- Lee JS, Hong JM, Moon GJ, Lee PH, Ahn YH, Bang OY: A long-term follow-up study of intravenous autologous mesenchymal stem cell transplantation in patients with ischemic stroke. Stem Cells. 2010, 28: 1099-1106. 10.1002/stem.430.View ArticlePubMedGoogle Scholar
- Glass CK, Saijo K, Winner B, Marchetto MC, Gage FH: Mechanisms underlying inflammation in neurodegeneration. Cell. 2010, 140: 918-934. 10.1016/j.cell.2010.02.016.PubMed CentralView ArticlePubMedGoogle Scholar
- Feany MB, Bender WW: A Drosophila model of Parkinson's disease. Nature. 2000, 404: 394-398. 10.1038/35006074.View ArticlePubMedGoogle Scholar
- Dawson TM, Dawson VL: Molecular pathways of neurodegeneration in Parkinson's disease. Science. 2003, 302: 819-822. 10.1126/science.1087753.View ArticlePubMedGoogle Scholar
- McKay R, Kittappa R: Will stem cell biology generate new therapies for Parkinson's disease?. Neuron. 2008, 58: 659-661. 10.1016/j.neuron.2008.05.016.View ArticlePubMedGoogle Scholar
- Park HJ, Lee PH, Bang OY, Lee G, Ahn YH: Mesenchymal stem cells therapy exerts neuroprotection in a progressive animal model of Parkinson's disease. J Neurochem. 2008, 107: 141-151. 10.1111/j.1471-4159.2008.05589.x.View ArticlePubMedGoogle Scholar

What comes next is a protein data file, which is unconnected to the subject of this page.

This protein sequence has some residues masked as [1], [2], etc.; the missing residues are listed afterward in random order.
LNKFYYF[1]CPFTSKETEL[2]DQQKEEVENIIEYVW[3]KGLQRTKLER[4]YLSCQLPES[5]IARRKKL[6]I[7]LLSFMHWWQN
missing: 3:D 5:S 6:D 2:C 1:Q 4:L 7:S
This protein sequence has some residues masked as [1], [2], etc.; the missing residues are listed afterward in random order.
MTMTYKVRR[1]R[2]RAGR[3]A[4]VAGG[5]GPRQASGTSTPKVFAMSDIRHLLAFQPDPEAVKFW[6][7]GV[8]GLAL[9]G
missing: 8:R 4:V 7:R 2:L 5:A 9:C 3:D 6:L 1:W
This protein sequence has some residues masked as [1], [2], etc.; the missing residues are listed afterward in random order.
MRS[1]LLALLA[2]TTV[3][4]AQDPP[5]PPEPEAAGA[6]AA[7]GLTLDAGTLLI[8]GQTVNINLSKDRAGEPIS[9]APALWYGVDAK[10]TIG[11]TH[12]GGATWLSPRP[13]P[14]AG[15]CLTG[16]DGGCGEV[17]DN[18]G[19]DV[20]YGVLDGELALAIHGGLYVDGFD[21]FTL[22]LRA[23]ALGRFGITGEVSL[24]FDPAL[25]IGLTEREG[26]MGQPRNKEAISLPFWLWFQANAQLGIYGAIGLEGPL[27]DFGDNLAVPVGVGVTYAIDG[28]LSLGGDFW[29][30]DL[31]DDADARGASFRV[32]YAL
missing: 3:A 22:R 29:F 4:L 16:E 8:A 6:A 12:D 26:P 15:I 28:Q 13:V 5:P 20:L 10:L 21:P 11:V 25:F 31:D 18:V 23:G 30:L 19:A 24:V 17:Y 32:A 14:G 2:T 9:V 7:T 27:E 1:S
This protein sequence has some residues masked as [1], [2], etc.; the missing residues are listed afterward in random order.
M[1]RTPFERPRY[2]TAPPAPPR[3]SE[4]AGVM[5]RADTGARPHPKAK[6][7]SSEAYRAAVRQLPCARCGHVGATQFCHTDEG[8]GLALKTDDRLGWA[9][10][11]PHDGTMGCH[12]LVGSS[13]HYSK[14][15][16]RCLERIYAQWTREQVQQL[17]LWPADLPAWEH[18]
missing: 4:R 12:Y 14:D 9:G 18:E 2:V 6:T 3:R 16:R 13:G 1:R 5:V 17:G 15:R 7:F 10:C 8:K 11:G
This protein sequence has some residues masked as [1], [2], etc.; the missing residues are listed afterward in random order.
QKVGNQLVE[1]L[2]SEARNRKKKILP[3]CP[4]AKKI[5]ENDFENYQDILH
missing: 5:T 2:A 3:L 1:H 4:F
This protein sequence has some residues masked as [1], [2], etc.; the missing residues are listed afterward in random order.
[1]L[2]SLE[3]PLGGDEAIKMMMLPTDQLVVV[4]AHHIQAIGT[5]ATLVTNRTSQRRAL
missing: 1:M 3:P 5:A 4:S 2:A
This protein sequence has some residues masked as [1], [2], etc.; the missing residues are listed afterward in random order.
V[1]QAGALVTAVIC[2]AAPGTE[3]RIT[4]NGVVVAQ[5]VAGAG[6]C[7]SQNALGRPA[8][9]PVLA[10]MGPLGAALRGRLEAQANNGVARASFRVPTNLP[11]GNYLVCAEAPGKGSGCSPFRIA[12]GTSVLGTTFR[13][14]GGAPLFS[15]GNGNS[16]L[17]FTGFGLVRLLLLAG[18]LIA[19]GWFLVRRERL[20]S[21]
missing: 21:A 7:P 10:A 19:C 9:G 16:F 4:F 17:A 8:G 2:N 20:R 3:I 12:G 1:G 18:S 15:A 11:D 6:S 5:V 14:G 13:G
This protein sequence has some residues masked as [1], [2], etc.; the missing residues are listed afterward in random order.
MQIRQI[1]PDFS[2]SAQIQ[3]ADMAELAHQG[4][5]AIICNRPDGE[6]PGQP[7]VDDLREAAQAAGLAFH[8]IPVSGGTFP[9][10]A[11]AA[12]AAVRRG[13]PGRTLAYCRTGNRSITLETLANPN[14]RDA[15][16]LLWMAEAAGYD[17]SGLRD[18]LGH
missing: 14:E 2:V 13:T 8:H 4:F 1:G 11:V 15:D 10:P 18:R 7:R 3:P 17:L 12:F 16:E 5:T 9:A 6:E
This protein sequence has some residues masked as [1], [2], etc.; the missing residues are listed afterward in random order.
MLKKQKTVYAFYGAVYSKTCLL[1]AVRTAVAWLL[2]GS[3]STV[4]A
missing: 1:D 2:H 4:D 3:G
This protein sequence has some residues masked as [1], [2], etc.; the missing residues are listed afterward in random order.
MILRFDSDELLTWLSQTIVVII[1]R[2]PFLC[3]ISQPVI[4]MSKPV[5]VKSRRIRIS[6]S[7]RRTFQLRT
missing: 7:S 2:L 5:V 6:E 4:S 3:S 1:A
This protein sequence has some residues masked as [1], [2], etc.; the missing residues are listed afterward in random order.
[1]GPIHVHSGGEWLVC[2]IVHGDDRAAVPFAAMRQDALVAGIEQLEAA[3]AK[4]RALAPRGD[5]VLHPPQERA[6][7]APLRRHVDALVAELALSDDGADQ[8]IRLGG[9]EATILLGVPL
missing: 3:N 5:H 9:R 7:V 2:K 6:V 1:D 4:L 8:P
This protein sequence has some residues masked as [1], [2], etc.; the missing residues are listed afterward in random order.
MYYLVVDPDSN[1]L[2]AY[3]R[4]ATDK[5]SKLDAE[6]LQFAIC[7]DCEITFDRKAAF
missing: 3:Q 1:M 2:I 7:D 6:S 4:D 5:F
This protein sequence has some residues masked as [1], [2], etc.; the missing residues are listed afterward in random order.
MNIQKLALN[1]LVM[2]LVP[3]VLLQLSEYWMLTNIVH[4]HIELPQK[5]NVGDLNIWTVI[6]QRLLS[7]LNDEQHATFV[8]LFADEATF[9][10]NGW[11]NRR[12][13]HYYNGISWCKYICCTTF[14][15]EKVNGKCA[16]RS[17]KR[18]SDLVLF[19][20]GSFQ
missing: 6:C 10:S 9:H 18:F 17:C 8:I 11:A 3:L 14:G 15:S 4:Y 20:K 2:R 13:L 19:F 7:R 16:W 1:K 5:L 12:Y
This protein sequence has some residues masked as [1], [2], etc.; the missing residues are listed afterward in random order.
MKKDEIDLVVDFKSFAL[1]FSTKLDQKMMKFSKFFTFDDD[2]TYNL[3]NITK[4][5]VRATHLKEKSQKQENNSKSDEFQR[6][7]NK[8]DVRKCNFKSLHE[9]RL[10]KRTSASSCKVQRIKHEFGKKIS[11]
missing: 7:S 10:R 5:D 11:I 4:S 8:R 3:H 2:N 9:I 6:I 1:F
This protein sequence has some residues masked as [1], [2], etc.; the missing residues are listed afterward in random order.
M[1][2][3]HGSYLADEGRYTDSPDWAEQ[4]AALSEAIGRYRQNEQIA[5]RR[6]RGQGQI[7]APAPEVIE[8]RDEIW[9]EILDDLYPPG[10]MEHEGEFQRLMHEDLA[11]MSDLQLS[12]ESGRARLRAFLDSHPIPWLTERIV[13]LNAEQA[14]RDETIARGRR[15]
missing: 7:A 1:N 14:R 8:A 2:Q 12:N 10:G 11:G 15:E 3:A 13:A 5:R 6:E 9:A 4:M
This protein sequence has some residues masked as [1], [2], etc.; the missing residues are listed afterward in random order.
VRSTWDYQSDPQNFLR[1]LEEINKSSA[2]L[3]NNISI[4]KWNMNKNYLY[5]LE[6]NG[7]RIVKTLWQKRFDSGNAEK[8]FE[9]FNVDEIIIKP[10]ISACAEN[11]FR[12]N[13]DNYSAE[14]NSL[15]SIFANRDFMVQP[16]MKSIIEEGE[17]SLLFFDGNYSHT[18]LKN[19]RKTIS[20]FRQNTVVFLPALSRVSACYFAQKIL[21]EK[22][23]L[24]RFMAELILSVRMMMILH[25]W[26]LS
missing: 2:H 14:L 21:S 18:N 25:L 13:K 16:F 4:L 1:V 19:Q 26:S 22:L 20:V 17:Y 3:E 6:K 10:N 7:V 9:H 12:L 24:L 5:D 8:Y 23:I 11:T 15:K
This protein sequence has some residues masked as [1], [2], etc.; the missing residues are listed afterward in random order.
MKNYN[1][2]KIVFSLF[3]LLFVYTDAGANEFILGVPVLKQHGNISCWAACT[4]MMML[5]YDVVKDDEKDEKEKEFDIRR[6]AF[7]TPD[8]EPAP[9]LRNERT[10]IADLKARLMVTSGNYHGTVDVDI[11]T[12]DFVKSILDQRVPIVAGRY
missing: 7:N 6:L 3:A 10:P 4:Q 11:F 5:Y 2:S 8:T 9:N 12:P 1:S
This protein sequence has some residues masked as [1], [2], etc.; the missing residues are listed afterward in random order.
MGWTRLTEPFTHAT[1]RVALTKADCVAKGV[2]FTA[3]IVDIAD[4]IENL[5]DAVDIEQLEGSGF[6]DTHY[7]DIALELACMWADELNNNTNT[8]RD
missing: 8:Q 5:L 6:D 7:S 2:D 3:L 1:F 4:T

- Murrell W, Wetzig A, Donnellan M, Feron F, Burne T, Meedeniya A, Kesby J, Bianco J, Perry C, Silburn P, Mackay-Sim A: Olfactory mucosa is a potential source for autologous stem cell therapy for Parkinson's disease. Stem Cells. 2008, 26: 2183-2192. 10.1634/stemcells.2008-0074.View ArticlePubMedGoogle Scholar
- Yasuhara T, Matsukawa N, Hara K, Yu G, Xu L, Maki M, Kim SU, Borlongan CV: Transplantation of human neural stem cells exerts neuroprotection in a rat model of Parkinson's disease. J Neurosci. 2006, 26: 12497-12511. 10.1523/JNEUROSCI.3719-06.2006.View ArticlePubMedGoogle Scholar
- Kim JH, Auerbach JM, Rodriguez-Gomez JA, Velasco I, Gavin D, Lumelsky N, Lee SH, Nguyen J, Sanchez-Pernaute R, Bankiewicz K, McKay R: Dopamine neurons derived from embryonic stem cells function in an animal model of Parkinson's disease. Nature. 2002, 418: 50-56. 10.1038/nature00900.View ArticlePubMedGoogle Scholar
- Wernig M, Zhao JP, Pruszak J, Hedlund E, Fu D, Soldner F, Broccoli V, Constantine-Paton M, Isacson O, Jaenisch R: Neurons derived from reprogrammed fibroblasts functionally integrate into the fetal brain and improve symptoms of rats with Parkinson's disease. Proc Natl Acad Sci USA. 2008, 105: 5856-5861. 10.1073/pnas.0801677105.PubMed CentralView ArticlePubMedGoogle Scholar